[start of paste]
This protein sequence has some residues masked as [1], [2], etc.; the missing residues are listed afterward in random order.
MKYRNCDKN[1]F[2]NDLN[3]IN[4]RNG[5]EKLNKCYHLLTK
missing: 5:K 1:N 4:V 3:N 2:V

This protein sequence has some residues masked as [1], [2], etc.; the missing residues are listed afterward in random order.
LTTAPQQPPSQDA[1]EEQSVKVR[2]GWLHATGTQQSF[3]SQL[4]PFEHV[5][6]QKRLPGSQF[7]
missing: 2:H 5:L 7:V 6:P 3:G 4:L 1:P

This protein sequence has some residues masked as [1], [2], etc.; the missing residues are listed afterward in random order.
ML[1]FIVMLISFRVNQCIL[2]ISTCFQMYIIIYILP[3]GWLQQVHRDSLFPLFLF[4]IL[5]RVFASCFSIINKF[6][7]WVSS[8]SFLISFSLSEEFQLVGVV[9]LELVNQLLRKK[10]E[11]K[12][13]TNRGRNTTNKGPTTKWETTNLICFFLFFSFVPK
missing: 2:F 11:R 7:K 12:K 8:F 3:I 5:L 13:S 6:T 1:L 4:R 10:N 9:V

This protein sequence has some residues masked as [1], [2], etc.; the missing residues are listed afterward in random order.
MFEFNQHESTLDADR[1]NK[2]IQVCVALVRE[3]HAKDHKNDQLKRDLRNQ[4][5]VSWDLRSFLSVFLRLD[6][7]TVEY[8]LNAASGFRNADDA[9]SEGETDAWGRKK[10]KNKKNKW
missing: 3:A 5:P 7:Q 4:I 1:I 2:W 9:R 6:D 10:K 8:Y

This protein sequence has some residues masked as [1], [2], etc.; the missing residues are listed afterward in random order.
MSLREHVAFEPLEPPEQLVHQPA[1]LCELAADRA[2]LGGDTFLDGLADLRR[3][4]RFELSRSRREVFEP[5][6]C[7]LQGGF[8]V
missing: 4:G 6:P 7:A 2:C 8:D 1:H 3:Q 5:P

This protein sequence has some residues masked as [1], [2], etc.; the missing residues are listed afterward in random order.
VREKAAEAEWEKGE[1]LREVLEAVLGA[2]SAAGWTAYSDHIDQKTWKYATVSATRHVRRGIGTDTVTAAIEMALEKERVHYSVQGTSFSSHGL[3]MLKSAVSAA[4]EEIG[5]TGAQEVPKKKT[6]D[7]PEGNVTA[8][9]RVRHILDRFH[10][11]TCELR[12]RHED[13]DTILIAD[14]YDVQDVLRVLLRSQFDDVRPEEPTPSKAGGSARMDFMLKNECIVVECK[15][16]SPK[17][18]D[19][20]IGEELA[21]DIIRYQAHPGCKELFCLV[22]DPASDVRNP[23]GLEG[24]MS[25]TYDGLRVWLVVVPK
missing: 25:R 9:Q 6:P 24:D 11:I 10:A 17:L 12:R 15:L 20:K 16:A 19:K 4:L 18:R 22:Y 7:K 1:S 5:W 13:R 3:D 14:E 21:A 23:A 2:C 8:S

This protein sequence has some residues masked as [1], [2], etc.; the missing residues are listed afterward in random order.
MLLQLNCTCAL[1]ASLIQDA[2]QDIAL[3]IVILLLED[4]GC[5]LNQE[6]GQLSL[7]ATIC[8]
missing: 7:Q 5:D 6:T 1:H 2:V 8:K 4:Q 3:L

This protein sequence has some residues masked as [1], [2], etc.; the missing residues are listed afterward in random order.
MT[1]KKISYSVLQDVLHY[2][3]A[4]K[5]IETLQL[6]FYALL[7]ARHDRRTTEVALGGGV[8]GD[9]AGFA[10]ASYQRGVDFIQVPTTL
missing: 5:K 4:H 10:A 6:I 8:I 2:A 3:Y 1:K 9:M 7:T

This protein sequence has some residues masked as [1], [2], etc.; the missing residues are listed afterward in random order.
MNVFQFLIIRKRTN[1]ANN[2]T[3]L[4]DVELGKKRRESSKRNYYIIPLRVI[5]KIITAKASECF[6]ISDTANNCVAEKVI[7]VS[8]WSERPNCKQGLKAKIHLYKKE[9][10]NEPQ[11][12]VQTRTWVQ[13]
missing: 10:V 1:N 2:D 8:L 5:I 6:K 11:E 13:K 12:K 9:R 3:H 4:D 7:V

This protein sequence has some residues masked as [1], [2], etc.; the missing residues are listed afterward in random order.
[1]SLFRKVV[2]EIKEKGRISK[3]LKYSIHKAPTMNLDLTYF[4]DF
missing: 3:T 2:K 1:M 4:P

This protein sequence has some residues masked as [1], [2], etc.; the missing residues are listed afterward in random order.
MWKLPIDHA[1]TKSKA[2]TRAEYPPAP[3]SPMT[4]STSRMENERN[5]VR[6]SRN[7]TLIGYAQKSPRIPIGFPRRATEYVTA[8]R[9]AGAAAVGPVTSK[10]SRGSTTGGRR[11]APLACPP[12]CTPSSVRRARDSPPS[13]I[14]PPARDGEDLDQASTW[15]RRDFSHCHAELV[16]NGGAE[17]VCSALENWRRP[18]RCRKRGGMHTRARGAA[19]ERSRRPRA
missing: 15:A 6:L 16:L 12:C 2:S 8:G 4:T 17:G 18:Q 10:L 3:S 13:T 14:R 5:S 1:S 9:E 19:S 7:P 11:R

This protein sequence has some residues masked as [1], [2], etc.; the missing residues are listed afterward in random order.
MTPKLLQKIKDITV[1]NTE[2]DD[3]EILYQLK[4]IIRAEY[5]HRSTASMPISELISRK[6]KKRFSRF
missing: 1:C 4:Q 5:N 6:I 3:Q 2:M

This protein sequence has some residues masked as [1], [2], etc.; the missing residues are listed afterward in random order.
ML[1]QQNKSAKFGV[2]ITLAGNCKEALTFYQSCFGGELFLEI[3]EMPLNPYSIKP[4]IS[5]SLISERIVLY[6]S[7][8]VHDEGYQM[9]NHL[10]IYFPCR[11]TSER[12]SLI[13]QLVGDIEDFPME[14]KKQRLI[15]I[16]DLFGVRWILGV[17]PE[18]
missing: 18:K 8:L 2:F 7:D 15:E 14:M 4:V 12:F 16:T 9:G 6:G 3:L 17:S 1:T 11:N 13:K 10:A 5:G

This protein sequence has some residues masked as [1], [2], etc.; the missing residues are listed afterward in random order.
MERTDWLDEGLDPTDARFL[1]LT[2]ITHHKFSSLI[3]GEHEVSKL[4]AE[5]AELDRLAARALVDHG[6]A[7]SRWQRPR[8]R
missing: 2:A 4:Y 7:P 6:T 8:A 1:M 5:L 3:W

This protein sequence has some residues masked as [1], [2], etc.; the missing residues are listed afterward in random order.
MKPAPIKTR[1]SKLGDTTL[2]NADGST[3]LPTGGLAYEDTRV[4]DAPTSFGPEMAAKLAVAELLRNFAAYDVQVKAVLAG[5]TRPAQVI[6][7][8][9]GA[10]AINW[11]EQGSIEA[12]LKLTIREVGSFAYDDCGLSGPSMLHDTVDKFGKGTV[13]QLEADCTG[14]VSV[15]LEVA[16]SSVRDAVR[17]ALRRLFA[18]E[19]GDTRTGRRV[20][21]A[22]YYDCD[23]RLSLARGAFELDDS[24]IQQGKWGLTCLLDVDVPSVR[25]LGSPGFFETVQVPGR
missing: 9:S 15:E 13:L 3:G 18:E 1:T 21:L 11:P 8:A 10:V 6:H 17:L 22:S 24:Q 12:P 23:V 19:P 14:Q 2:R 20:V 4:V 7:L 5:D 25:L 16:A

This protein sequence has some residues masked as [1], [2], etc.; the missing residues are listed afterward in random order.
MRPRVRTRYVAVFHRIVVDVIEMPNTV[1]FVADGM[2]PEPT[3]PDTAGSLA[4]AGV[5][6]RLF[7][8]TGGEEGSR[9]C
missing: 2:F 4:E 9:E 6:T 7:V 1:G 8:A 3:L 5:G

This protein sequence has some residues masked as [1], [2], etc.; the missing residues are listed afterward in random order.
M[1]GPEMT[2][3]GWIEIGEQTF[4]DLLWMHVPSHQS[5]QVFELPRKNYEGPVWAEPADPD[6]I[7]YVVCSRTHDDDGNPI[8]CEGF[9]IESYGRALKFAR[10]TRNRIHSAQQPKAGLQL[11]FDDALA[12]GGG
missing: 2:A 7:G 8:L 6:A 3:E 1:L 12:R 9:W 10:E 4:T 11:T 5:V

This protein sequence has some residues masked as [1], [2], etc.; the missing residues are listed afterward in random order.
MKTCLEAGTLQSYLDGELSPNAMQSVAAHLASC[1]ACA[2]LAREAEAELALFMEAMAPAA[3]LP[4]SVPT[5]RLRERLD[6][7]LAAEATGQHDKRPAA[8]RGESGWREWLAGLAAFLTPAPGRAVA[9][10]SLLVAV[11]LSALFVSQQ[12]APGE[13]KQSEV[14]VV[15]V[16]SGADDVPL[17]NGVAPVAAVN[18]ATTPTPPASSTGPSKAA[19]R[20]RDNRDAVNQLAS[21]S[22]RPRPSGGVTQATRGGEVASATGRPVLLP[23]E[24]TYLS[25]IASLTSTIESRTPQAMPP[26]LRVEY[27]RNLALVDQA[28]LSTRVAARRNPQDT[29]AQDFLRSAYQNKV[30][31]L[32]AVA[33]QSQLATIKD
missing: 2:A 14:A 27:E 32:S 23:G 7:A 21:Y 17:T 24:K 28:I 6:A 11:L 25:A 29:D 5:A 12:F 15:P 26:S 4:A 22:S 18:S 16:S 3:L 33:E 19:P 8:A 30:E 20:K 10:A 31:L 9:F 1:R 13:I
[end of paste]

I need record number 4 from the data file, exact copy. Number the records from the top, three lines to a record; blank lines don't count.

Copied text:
This protein sequence has some residues masked as [1], [2], etc.; the missing residues are listed afterward in random order.
MFEFNQHESTLDADR[1]NK[2]IQVCVALVRE[3]HAKDHKNDQLKRDLRNQ[4][5]VSWDLRSFLSVFLRLD[6][7]TVEY[8]LNAASGFRNADDA[9]SEGETDAWGRKK[10]KNKKNKW
missing: 3:A 5:P 7:Q 4:I 1:I 2:W 9:R 6:D 10:K 8:Y